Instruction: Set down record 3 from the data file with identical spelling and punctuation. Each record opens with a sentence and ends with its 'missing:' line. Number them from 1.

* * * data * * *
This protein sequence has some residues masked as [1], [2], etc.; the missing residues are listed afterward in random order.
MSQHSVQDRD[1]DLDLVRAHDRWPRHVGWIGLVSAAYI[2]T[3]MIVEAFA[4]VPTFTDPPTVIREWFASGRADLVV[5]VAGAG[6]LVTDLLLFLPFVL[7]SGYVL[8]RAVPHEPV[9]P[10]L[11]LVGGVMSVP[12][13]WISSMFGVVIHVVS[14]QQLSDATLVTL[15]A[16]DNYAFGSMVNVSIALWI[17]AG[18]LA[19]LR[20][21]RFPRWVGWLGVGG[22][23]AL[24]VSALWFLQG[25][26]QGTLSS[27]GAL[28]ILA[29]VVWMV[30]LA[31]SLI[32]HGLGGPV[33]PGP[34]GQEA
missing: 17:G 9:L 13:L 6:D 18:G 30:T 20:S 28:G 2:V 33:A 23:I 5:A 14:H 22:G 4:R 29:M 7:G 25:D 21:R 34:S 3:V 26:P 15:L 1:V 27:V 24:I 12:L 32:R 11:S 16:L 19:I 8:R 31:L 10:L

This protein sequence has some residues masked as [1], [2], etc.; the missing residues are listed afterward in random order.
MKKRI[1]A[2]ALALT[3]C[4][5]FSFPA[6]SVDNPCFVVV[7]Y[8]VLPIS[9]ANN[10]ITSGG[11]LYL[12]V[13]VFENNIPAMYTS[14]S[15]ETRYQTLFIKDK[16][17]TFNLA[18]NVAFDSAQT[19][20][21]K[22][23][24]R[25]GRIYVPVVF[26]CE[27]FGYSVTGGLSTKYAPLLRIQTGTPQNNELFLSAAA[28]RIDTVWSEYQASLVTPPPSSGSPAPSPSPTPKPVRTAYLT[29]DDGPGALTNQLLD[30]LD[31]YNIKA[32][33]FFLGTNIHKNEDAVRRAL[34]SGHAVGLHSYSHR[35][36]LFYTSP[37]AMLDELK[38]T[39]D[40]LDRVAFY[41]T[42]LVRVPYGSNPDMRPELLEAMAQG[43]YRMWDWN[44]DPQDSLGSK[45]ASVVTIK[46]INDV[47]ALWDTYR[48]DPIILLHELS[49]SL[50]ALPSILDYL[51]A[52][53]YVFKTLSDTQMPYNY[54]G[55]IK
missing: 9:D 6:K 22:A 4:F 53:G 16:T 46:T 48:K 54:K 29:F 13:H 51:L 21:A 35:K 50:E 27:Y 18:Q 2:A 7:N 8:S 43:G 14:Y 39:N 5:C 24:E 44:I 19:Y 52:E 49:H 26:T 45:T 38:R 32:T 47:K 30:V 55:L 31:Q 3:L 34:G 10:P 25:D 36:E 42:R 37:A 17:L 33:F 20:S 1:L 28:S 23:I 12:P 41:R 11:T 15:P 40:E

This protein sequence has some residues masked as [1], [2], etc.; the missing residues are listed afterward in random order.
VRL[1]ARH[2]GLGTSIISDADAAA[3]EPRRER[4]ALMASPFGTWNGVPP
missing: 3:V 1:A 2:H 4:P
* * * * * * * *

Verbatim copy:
This protein sequence has some residues masked as [1], [2], etc.; the missing residues are listed afterward in random order.
VRL[1]ARH[2]GLGTSIISDADAAA[3]EPRRER[4]ALMASPFGTWNGVPP
missing: 3:V 1:A 2:H 4:P